For all the ballyhoo, emailed appeals for more cash, and intensified public rhetoric of recent days, the known world will exist in more or less its usual form after the electon results of this week are digested.
There are more election matters to be decided, for one thing: Someone will have to succeed the late state Representative Ron Lollar as the Republican nominee for state House District 99 on the November ballot. Lollar's death occurred after the ballot was irrevocably composed, but on August 6th, a GOP caucus will meet to name a successor to run in November against Democratic nominee David Cambron.
The caucus will be made up of the members of the Shelby County Republican Committee who represent District 99. Those are current GOP chair Lee Mills, Mills' wife Amber Mills, Becky Parsons, and Kenny Crenshaw. Among those interested in becoming the District 99 nominee are chairman Mills himself; Bartlett alderman David Parsons (husband of Becky Parsons); Lakeland Mayor Wyatt Bunker; and County Commissioner David Reaves.
For obvious arithmetical reasons, Lee Mills would seem to have an edge. The chairman has already cleared a prospective leave of absence with FedEx, for whom he is a pilot. • Still unresolved, too, is the matter of whether residents of three City Council districts in Memphis will have a chance to vote on replacing any of three council members who may have been elected to county positions this week. The three are Bill Morrison of District 1, candidate for Probate Court Clerk; Edmund Ford Jr. of District 6, candidate for the County Commission; and Janis Fullilove of Super District 8, Position 2, candidate for Juvenile Court Clerk.
There had been, as of this week, no definitive answer as to when any of the three, if victorious in their county races, would formally resign their council positions. They could resign immediately upon election to their new posts, but the county charter allows them to retain their current position for as long as 90 days. If they should stay on the council for the entirety of their allotted time, there would be no opportunity to schedule a special election on the November ballot.
- Jackson Baker
- Janis Fullilove advocating for IRV.
What several local activists fear is that the dominant council faction, which has close ties to the city's business elite and whose members tend to vote as a bloc, would relish the opportunity to skirt the election process and appoint the successors to any or all of the vacated positions.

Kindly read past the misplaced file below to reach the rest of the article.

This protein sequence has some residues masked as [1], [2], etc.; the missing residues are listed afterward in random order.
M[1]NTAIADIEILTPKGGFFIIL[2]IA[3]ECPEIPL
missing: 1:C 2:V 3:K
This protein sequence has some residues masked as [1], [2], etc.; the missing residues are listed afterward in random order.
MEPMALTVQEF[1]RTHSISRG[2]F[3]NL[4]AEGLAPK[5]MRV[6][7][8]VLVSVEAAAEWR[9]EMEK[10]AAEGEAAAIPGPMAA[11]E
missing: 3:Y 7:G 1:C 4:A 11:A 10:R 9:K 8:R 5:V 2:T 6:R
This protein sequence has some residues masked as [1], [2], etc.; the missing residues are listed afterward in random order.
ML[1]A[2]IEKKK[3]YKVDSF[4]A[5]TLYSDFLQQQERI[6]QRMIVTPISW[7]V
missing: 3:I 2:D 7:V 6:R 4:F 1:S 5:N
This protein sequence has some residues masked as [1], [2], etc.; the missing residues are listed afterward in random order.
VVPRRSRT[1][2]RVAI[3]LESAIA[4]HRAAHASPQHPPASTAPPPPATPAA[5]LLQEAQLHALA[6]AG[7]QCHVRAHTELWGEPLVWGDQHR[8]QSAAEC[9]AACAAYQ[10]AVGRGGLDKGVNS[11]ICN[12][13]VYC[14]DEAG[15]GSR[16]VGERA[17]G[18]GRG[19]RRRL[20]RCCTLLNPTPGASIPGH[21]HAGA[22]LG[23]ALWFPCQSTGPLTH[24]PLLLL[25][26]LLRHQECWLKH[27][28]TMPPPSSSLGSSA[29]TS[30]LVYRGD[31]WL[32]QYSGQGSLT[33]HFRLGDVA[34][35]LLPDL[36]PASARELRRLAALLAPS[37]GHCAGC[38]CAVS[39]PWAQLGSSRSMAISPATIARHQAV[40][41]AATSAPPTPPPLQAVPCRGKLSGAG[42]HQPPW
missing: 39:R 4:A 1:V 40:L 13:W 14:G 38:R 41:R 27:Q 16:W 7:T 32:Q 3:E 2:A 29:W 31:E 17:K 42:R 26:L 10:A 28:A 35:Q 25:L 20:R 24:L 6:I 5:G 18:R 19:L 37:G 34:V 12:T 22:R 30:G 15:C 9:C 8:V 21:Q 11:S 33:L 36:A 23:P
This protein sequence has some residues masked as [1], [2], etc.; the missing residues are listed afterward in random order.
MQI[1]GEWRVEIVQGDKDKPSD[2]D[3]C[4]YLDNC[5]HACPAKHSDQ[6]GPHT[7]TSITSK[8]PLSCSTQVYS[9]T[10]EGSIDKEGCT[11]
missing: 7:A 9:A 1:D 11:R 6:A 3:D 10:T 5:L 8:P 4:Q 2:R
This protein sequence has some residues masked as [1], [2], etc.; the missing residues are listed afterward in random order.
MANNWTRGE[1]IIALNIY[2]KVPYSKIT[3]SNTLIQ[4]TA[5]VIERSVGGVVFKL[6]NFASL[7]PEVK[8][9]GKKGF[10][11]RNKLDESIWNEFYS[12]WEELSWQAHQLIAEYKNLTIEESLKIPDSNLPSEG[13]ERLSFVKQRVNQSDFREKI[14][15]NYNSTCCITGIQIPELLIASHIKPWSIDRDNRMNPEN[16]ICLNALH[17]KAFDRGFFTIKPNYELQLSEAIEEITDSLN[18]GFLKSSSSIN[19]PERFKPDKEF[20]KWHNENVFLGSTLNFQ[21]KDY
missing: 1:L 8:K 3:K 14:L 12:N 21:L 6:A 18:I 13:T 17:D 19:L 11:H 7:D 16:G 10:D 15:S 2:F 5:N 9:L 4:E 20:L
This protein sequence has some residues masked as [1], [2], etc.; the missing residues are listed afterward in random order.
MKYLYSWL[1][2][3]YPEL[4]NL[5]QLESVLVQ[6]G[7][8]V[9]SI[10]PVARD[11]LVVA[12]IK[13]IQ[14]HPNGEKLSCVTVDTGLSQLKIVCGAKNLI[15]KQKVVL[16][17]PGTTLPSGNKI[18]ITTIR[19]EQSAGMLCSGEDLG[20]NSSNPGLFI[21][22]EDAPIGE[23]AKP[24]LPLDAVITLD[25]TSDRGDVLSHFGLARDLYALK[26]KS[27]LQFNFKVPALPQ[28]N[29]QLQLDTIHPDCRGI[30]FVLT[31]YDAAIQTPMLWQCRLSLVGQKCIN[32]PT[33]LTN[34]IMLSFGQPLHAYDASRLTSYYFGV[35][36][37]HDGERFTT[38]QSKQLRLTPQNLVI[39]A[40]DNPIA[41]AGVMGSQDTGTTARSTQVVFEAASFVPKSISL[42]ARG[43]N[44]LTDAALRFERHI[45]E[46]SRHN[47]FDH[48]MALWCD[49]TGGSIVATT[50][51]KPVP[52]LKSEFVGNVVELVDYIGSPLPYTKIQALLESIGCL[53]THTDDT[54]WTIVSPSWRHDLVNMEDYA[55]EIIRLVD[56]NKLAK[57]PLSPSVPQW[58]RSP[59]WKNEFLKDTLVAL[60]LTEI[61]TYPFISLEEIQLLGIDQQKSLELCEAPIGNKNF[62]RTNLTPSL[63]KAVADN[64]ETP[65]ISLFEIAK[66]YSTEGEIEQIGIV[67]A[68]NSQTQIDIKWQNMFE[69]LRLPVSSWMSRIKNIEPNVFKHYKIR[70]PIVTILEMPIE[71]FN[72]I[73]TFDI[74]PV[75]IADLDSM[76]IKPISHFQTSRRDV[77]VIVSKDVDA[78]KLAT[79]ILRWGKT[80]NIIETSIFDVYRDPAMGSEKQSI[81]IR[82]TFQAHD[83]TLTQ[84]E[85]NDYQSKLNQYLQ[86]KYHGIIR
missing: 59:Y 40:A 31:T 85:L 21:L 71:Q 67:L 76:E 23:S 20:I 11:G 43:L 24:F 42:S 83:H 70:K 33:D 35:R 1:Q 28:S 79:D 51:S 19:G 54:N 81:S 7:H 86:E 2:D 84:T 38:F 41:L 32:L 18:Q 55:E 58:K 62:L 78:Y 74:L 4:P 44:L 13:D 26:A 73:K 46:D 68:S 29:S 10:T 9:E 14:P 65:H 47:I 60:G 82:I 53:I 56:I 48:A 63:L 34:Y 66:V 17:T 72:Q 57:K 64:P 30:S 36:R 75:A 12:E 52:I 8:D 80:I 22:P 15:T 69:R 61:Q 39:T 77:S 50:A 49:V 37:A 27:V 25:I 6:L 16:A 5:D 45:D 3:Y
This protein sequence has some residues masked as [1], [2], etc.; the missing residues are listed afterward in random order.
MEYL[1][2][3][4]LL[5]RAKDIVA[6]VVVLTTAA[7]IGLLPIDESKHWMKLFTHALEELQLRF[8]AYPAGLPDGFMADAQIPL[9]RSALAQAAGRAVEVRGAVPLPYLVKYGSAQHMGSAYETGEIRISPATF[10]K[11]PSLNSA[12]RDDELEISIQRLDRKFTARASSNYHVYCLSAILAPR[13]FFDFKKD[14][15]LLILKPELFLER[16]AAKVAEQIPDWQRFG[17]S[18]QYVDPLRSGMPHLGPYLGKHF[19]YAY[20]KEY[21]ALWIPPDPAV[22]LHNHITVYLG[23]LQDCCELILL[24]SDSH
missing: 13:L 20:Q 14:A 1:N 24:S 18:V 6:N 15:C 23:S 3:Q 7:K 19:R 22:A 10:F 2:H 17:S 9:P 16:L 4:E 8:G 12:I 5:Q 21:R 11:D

Uncertainty on the point has been whetted by the claim of council Chairman Berlin Boyd, a member of the dominant faction, that the city charter does not allow for a replacement election on a November ballot. Council attorney Allan Wade apparently backs Boyd on the issue.The activist group cites charter language specifically licensing a potential November election for the purpose, and the matter is further complicated by ambivalence as to the post-election intentions on the part of the three council members whose seats would be in question.
While continuing to keep her own counsel on the resignation matter, candidate Fullilove did choose, weekend before last, to make a public break from her council mates on another matter — the referendum scheduled by the council for November that, if successful, would repudiate an earlier 2008 referendum enabling Ranked Choice Voting (aka Instant Runoff Voting), a process that Election Administrator Linda Phillips had scheduled for the 2019 city election.
Fullilove's statement: "Back in 2008, as a charter commission member, I voted to support Instant Runoff Voting. I also supported it during the 2008 referendum Campaign, when 71 percent of Memphians voted for it. That was a good idea then, and it's a good idea now. Last fall, I deferred to some of my colleagues on the city council who expressed concerns about IRV. But I have rethought my position. The people have already voted for this. We ought to give it a try. So I am ... announcing my support for instant runoff voting and my opposition to any attempt at repeal. I call on my council colleagues to take both IRV referenda off the November ballot. Thank you."
So far, there have been no takers on Fullilove's request, and the referendum still stands. But chalk up at least a partial victory for the activist group, Save IRV Memphis, many of whose members have doubled up on the lobby process concerning the resignation matter.